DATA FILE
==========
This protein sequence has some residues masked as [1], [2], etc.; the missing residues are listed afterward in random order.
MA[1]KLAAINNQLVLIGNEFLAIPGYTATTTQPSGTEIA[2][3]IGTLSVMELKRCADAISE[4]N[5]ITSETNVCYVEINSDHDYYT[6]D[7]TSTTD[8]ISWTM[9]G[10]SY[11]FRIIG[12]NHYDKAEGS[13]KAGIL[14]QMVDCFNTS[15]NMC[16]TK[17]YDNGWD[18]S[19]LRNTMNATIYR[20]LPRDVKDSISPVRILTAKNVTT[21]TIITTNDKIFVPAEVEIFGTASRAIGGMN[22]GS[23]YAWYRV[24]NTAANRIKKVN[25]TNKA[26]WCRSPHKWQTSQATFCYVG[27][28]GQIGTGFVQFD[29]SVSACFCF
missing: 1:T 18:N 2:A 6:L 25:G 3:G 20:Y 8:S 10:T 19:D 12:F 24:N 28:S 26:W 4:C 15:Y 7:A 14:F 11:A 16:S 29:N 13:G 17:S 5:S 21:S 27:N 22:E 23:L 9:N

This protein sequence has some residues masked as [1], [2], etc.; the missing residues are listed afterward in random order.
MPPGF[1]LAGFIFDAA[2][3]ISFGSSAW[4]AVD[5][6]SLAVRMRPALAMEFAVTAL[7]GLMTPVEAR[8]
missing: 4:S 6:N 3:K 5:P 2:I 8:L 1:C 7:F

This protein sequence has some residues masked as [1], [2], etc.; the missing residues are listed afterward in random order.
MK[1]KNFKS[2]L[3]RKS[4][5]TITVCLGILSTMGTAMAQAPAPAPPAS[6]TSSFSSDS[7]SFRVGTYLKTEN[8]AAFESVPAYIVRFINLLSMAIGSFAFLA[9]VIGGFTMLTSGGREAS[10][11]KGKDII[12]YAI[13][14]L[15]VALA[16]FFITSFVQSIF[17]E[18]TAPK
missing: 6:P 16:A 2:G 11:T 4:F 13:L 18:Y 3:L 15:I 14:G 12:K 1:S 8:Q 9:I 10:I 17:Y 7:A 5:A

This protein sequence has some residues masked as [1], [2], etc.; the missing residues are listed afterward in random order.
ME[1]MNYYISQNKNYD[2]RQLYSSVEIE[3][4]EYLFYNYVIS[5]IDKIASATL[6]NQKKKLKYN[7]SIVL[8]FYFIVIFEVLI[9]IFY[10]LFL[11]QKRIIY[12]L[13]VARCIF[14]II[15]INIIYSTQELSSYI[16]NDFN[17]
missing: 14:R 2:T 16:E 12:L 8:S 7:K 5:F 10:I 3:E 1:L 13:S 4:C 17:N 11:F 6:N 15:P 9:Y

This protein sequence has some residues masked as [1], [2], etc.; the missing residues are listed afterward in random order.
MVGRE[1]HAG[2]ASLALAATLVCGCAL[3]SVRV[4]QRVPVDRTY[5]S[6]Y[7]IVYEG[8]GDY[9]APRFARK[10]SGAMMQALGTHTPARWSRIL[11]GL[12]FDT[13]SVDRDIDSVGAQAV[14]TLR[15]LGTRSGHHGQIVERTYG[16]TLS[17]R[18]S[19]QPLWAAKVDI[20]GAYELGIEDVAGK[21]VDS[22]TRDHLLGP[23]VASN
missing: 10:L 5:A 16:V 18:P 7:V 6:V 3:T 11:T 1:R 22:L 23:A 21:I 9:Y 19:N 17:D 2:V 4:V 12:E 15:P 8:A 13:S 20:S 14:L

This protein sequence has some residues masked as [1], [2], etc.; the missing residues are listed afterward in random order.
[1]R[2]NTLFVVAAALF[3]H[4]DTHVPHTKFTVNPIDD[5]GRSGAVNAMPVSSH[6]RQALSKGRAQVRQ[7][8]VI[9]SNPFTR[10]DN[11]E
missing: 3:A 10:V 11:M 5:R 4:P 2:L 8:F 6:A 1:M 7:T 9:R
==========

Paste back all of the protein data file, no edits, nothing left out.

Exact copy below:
This protein sequence has some residues masked as [1], [2], etc.; the missing residues are listed afterward in random order.
MA[1]KLAAINNQLVLIGNEFLAIPGYTATTTQPSGTEIA[2][3]IGTLSVMELKRCADAISE[4]N[5]ITSETNVCYVEINSDHDYYT[6]D[7]TSTTD[8]ISWTM[9]G[10]SY[11]FRIIG[12]NHYDKAEGS[13]KAGIL[14]QMVDCFNTS[15]NMC[16]TK[17]YDNGWD[18]S[19]LRNTMNATIYR[20]LPRDVKDSISPVRILTAKNVTT[21]TIITTNDKIFVPAEVEIFGTASRAIGGMN[22]GS[23]YAWYRV[24]NTAANRIKKVN[25]TNKA[26]WCRSPHKWQTSQATFCYVG[27][28]GQIGTGFVQFD[29]SVSACFCF
missing: 1:T 18:N 2:A 6:L 25:G 3:G 20:Y 8:S 10:T 19:D 12:F 24:N 28:S 26:W 4:C 15:Y 7:A 14:F 11:A 16:S 29:N 13:G 17:S 5:S 21:S 27:N 22:E 23:L 9:N

This protein sequence has some residues masked as [1], [2], etc.; the missing residues are listed afterward in random order.
MPPGF[1]LAGFIFDAA[2][3]ISFGSSAW[4]AVD[5][6]SLAVRMRPALAMEFAVTAL[7]GLMTPVEAR[8]
missing: 4:S 6:N 3:K 5:P 2:I 8:L 1:C 7:F

This protein sequence has some residues masked as [1], [2], etc.; the missing residues are listed afterward in random order.
MK[1]KNFKS[2]L[3]RKS[4][5]TITVCLGILSTMGTAMAQAPAPAPPAS[6]TSSFSSDS[7]SFRVGTYLKTEN[8]AAFESVPAYIVRFINLLSMAIGSFAFLA[9]VIGGFTMLTSGGREAS[10][11]KGKDII[12]YAI[13][14]L[15]VALA[16]FFITSFVQSIF[17]E[18]TAPK
missing: 6:P 16:A 2:G 11:T 4:F 13:L 18:Y 3:L 15:I 14:G 12:K 1:S 8:Q 9:I 10:I 17:Y 7:A 5:A

This protein sequence has some residues masked as [1], [2], etc.; the missing residues are listed afterward in random order.
ME[1]MNYYISQNKNYD[2]RQLYSSVEIE[3][4]EYLFYNYVIS[5]IDKIASATL[6]NQKKKLKYN[7]SIVL[8]FYFIVIFEVLI[9]IFY[10]LFL[11]QKRIIY[12]L[13]VARCIF[14]II[15]INIIYSTQELSSYI[16]NDFN[17]
missing: 14:R 2:T 16:E 12:L 8:S 7:K 5:F 10:I 3:E 1:L 13:S 4:C 17:N 11:F 6:N 15:P 9:Y

This protein sequence has some residues masked as [1], [2], etc.; the missing residues are listed afterward in random order.
MVGRE[1]HAG[2]ASLALAATLVCGCAL[3]SVRV[4]QRVPVDRTY[5]S[6]Y[7]IVYEG[8]GDY[9]APRFARK[10]SGAMMQALGTHTPARWSRIL[11]GL[12]FDT[13]SVDRDIDSVGAQAV[14]TLR[15]LGTRSGHHGQIVERTYG[16]TLS[17]R[18]S[19]QPLWAAKVDI[20]GAYELGIEDVAGK[21]VDS[22]TRDHLLGP[23]VASN
missing: 10:L 5:A 16:V 18:P 7:V 6:V 3:T 11:T 1:R 22:L 23:A 21:I 9:Y 19:N 17:D 2:V 4:V 12:E 15:P 8:A 13:S 20:S 14:L

This protein sequence has some residues masked as [1], [2], etc.; the missing residues are listed afterward in random order.
[1]R[2]NTLFVVAAALF[3]H[4]DTHVPHTKFTVNPIDD[5]GRSGAVNAMPVSSH[6]RQALSKGRAQVRQ[7][8]VI[9]SNPFTR[10]DN[11]E
missing: 3:A 10:V 11:M 5:R 4:P 2:L 8:F 6:A 1:M 7:T 9:R